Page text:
Re: [-empyre-] clothing [and/as] technology

Hello Felix, empyreans:

At 06:23 21/08/2005, you wrote:
hi Heidi, Katherine Moriwaki, Floyd & empyreans,

just a few quick and maybe too loosely connected thoughts on wearables, clothing and technology.

at the same time as the whole debate about the fusion of clothing with technology (»high fashion colliding with high technology«, etc...) is fascinating, it unfortunately is likely to cover its own cultural history.
in the past, clothing had not been enhanced by [digital] technology but itself had been rather synonymous with technology. together with the development of language the use of materials to cover the human body (i.e. the naked animal life) had been the primary cultural operation by which man (indeed physically) established a border between himself and the animal world, hence becoming human at all.
interestingly enough, the german word for this "border" between the naked body and the environment "grenzflaeche" (grenze=border, flaeche=surface) translates as "interface" in english, which makes the quality of clothing-as-technology quite apparent.

Nice to touch upon this. Back in 2001 when I co-developed the course material for the Fashionable Technology collaboration studio at Parsons School of Design (with Sabine Seymour) these are issues I touched upon in some of the beginning lectures we held for students.

from this point of view, it becomes obvious that clothing/wearables fulfill several cultural tasks at the same time which even seemingly contradict each other. their function as a cover/shield/border for/of the human body "seamlessly" interacts with the one as a means of communicating/exposing the body to the outside world. fashion has largely understood this ambivalence (being the original concept of an interface) for a long time and basically works on this principle.

I tend to not see that there is contradiction, but that clothing operates as a juncture.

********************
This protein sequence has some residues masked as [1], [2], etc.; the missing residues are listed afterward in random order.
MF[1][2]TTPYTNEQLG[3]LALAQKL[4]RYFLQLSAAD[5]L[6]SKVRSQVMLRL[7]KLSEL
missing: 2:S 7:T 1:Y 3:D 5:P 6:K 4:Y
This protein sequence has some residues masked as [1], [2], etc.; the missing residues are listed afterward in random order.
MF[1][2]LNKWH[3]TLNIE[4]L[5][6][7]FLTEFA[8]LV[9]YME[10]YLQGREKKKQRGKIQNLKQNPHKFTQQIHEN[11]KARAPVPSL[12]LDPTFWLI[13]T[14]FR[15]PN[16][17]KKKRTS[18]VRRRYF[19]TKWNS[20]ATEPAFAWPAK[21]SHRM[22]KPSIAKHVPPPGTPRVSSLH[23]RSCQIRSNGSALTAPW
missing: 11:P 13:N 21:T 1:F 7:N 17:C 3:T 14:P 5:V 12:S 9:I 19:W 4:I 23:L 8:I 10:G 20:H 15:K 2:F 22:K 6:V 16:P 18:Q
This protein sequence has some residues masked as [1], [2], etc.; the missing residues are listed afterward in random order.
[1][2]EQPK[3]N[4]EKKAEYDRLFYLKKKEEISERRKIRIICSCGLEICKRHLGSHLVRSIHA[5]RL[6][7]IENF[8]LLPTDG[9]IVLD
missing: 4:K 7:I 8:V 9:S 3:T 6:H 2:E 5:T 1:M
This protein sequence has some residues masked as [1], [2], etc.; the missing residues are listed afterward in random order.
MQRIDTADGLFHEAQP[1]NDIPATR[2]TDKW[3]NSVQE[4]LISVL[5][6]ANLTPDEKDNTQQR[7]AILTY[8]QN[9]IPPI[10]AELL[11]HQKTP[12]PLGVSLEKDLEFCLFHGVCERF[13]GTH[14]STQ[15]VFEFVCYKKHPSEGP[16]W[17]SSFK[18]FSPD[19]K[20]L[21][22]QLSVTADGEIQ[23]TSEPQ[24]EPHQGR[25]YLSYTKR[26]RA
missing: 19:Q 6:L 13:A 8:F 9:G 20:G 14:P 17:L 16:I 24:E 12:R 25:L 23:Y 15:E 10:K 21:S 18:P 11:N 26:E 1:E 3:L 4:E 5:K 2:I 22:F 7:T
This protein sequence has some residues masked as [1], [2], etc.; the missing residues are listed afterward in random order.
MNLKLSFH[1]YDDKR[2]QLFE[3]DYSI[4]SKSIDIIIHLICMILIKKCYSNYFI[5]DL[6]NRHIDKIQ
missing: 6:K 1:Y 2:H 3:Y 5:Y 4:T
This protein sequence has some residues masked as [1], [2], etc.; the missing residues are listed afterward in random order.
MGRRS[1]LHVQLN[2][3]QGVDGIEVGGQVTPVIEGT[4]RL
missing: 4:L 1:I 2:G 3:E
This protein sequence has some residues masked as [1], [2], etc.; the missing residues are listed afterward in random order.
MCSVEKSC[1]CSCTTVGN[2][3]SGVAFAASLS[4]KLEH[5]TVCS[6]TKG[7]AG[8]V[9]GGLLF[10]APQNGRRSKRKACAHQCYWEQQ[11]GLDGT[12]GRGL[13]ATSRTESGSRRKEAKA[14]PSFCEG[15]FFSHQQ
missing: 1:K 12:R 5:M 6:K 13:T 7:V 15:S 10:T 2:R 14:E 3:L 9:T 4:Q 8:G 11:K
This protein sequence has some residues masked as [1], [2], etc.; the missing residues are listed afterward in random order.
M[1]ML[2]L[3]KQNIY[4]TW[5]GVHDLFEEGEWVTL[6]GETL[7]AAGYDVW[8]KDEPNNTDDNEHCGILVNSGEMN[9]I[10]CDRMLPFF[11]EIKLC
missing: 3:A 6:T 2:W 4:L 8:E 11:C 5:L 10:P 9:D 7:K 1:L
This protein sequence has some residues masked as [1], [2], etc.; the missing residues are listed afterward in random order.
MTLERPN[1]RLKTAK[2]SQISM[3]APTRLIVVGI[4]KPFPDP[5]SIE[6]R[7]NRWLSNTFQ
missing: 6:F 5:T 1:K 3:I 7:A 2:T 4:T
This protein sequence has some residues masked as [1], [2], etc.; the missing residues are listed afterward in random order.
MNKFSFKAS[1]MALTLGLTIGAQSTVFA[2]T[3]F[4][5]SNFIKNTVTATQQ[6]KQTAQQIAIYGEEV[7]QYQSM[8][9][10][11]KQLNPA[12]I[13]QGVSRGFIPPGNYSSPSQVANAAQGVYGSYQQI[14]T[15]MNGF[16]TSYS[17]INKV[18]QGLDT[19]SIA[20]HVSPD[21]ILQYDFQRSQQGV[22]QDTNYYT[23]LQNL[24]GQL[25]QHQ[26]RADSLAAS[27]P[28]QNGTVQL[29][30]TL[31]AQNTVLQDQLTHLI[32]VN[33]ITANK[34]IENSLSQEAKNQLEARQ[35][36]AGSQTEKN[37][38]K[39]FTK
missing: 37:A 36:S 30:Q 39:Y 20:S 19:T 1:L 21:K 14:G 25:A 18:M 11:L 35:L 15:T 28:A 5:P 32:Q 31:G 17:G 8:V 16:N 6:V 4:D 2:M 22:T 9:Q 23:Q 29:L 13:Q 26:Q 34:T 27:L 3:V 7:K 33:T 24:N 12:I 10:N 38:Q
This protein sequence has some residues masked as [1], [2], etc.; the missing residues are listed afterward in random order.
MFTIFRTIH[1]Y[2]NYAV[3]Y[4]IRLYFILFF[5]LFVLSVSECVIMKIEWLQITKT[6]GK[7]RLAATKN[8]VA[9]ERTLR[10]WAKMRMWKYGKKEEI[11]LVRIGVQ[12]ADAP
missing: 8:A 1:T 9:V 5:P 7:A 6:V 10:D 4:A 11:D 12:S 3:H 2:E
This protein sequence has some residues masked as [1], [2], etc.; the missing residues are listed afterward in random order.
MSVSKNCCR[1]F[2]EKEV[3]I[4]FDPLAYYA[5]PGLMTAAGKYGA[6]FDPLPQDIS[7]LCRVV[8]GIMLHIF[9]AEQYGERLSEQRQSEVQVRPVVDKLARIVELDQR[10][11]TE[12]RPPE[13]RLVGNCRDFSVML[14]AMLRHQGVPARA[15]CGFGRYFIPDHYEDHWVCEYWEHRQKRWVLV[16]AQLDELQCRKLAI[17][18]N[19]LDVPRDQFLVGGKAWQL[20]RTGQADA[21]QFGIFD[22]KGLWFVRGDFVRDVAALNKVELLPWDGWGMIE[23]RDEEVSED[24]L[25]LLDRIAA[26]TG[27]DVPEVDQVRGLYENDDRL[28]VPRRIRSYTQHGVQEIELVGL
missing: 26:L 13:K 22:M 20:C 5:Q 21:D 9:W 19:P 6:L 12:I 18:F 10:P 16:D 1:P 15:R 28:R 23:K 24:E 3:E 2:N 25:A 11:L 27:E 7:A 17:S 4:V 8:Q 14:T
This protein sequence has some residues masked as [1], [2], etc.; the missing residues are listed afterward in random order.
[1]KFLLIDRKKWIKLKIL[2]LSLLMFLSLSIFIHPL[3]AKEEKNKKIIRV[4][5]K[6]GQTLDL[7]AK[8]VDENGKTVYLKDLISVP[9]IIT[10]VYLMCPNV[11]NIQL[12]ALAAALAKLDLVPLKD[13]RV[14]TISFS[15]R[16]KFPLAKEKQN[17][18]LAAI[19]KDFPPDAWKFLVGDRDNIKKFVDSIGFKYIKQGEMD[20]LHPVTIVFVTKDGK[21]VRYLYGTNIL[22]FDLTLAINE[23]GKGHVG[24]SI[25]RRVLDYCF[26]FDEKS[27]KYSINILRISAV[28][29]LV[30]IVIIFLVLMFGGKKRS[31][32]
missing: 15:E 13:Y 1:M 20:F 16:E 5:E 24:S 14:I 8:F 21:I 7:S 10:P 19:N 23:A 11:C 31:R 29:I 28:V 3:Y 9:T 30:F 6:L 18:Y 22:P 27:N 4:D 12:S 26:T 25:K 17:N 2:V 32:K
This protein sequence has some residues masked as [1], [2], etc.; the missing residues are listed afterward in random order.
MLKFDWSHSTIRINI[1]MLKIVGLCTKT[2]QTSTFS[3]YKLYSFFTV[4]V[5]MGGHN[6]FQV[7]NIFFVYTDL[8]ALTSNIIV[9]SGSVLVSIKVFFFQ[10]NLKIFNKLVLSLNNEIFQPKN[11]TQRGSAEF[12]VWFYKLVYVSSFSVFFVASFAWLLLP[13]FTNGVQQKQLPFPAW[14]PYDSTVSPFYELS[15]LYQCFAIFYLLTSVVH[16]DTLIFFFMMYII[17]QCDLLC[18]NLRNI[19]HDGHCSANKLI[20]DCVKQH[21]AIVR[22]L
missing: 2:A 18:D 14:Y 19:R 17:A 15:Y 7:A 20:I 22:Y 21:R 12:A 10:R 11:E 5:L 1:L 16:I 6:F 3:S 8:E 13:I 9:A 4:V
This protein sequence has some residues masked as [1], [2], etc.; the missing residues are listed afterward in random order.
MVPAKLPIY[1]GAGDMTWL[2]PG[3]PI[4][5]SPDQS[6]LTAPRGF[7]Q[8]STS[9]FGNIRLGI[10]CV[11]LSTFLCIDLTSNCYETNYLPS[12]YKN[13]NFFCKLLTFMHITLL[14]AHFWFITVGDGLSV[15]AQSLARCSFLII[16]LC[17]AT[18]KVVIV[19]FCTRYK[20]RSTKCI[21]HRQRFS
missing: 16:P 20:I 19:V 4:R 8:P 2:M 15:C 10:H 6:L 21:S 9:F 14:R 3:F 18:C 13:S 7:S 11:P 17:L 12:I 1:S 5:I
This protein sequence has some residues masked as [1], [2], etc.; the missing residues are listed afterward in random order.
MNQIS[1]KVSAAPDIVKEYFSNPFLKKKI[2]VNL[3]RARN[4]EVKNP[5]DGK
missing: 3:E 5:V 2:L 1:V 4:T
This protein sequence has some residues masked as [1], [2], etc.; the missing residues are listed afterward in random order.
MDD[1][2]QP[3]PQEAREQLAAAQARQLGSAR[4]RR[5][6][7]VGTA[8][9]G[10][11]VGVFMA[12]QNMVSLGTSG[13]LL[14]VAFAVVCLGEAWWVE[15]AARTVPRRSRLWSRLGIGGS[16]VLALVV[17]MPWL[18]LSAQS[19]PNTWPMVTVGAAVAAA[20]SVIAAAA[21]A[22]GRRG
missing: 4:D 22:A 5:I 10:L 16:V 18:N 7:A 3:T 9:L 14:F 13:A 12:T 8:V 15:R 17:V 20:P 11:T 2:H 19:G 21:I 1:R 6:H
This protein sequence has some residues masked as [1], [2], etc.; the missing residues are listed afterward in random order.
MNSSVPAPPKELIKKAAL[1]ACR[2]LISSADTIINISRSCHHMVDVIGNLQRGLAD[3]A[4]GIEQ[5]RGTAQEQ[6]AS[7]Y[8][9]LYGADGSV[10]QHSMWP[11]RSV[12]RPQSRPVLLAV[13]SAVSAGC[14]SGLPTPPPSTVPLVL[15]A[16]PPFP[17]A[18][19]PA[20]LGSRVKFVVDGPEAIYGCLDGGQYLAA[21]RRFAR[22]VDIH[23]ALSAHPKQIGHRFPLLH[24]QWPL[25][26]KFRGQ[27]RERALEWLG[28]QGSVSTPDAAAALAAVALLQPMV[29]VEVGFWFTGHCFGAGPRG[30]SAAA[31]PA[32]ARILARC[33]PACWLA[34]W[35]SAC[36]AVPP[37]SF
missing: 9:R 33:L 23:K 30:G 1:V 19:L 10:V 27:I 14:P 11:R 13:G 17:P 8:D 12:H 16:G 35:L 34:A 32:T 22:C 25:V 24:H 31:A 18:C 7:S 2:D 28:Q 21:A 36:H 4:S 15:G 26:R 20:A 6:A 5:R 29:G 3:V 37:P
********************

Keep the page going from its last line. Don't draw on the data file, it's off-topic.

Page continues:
the idea that wearable technology is something that is rather hidden while at the same time used to communicate with the outside world is therefore found at the beginning of the development of wearable computers.
claude shannon and ed thorpe developed the first wearable computer in 1961-66 in order to "predict" roulette wheels, i.e. cheat casinos in las vegas. the computer (that was later famously labelled the "eudaemonic shoe computer" after the group of MIT-students called the "eudaemonics") was a small device hidden in the sole of a shoe. it was controlled by the movement of the toes and its feedback consisted of acoustic information via an almost invisible headphone connection.
anyway, before going too much into technical detail (i'm always trying to avoid that, but you can check out the links below for more info) i'd rather stop here.

I'm familiar with Thorpe and Shannon's work. This is also material we used to cover for our students in the Fashionable Technology course.

i guess when we are dealing with wearable computer technology and especially with those that is able to establish [physical] connections
between users we should be aware that clothing is way more than just a second skin (in fact it is (culturally) entirely different from skin and never a mere skin-extension). performing/transmitting data/language/touch/etc... through clothing as an interface therefore should imply a sense for the cultural function clothing inherits from the past.

Skin is merely one metaphor people tend to use when working with fashion and technology. It is a common one, but not the only one by any means. If anything, this is an issue within fashion and technology - how to get around the more obvious and simplistic sets of relations between our body, technology, and clothing. On the other hand, skin as a metaphor, and the concept of skin-extension continues to maintain appeal for a reason. It is at least one way in which people can easily understand one of the many functions we have for our clothes.

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